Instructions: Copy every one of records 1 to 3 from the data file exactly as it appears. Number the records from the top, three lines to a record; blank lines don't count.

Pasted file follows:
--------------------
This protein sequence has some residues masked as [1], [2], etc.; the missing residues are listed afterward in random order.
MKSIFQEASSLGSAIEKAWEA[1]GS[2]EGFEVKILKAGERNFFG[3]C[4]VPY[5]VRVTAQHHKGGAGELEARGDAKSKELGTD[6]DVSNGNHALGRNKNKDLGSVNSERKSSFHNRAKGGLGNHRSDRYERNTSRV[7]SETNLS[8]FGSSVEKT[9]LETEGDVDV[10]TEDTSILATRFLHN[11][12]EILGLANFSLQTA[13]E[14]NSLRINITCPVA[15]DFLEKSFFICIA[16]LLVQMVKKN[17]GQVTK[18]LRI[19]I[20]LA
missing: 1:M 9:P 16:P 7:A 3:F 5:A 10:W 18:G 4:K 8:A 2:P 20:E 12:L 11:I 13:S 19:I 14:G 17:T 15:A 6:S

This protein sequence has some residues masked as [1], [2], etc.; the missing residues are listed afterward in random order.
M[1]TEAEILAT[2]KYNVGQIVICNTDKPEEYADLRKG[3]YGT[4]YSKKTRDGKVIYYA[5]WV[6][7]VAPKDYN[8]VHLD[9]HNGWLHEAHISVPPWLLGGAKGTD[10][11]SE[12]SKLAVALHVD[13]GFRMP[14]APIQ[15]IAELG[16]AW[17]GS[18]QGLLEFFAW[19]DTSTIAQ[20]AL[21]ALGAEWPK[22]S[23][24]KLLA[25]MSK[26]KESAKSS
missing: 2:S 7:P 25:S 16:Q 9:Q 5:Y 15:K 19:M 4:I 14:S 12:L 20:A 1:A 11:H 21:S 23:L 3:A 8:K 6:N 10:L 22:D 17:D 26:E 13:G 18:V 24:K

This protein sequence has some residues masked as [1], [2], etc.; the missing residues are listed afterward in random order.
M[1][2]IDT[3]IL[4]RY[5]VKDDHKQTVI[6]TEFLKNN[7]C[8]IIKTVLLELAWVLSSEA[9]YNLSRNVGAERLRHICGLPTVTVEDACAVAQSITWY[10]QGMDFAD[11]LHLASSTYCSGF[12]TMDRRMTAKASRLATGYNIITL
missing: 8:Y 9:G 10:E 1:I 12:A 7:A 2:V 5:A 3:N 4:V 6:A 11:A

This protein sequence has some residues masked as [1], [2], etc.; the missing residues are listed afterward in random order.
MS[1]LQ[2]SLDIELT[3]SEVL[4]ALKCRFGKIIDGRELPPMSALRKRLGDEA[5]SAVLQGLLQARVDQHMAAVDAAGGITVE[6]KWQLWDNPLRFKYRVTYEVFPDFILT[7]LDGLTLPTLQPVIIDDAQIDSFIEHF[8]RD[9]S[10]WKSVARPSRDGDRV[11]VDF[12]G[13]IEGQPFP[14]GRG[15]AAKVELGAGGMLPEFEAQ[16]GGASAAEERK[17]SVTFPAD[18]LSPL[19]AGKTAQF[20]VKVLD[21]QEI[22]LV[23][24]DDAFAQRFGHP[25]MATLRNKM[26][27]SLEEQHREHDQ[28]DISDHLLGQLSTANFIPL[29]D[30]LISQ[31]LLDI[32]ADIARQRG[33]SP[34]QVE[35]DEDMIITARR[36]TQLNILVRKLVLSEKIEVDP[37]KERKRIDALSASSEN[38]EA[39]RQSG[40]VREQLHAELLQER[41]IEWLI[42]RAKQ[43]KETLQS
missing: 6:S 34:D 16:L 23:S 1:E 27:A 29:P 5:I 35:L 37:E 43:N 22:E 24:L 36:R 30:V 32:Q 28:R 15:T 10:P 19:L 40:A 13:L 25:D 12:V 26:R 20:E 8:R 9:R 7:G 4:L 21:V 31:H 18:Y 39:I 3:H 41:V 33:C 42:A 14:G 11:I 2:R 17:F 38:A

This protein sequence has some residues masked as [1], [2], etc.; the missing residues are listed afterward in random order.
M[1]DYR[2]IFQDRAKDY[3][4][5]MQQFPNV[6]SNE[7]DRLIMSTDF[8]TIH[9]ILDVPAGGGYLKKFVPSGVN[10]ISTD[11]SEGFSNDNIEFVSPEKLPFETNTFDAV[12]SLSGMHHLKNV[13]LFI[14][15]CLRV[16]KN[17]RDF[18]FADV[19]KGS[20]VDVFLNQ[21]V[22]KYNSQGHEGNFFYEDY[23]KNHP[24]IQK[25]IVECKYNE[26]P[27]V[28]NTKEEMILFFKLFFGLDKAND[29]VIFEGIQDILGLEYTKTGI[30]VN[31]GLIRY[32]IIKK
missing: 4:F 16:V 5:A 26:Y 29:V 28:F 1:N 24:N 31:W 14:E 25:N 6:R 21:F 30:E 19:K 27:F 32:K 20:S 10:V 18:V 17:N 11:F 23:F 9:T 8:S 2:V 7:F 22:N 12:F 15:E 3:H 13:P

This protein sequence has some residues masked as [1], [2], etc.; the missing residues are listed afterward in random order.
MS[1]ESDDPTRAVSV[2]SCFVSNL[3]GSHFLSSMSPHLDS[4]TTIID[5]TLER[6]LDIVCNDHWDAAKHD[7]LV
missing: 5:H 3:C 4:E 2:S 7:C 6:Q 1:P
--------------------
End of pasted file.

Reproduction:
This protein sequence has some residues masked as [1], [2], etc.; the missing residues are listed afterward in random order.
MKSIFQEASSLGSAIEKAWEA[1]GS[2]EGFEVKILKAGERNFFG[3]C[4]VPY[5]VRVTAQHHKGGAGELEARGDAKSKELGTD[6]DVSNGNHALGRNKNKDLGSVNSERKSSFHNRAKGGLGNHRSDRYERNTSRV[7]SETNLS[8]FGSSVEKT[9]LETEGDVDV[10]TEDTSILATRFLHN[11][12]EILGLANFSLQTA[13]E[14]NSLRINITCPVA[15]DFLEKSFFICIA[16]LLVQMVKKN[17]GQVTK[18]LRI[19]I[20]LA
missing: 1:M 9:P 16:P 7:A 3:F 5:A 10:W 18:G 4:K 8:A 2:P 20:E 12:L 11:I 13:S 19:I 14:G 17:T 15:A 6:S

This protein sequence has some residues masked as [1], [2], etc.; the missing residues are listed afterward in random order.
M[1]TEAEILAT[2]KYNVGQIVICNTDKPEEYADLRKG[3]YGT[4]YSKKTRDGKVIYYA[5]WV[6][7]VAPKDYN[8]VHLD[9]HNGWLHEAHISVPPWLLGGAKGTD[10][11]SE[12]SKLAVALHVD[13]GFRMP[14]APIQ[15]IAELG[16]AW[17]GS[18]QGLLEFFAW[19]DTSTIAQ[20]AL[21]ALGAEWPK[22]S[23][24]KLLA[25]MSK[26]KESAKSS
missing: 2:S 7:P 25:S 16:Q 9:Q 5:Y 15:K 19:M 4:I 14:S 12:L 20:A 1:A 11:H 21:S 23:L 3:A 8:K 6:N 10:L 22:D 17:D 26:E 13:G 18:V 24:K

This protein sequence has some residues masked as [1], [2], etc.; the missing residues are listed afterward in random order.
M[1][2]IDT[3]IL[4]RY[5]VKDDHKQTVI[6]TEFLKNN[7]C[8]IIKTVLLELAWVLSSEA[9]YNLSRNVGAERLRHICGLPTVTVEDACAVAQSITWY[10]QGMDFAD[11]LHLASSTYCSGF[12]TMDRRMTAKASRLATGYNIITL
missing: 8:Y 9:G 10:E 1:I 12:A 7:A 2:V 5:A 3:N 4:V 6:A 11:A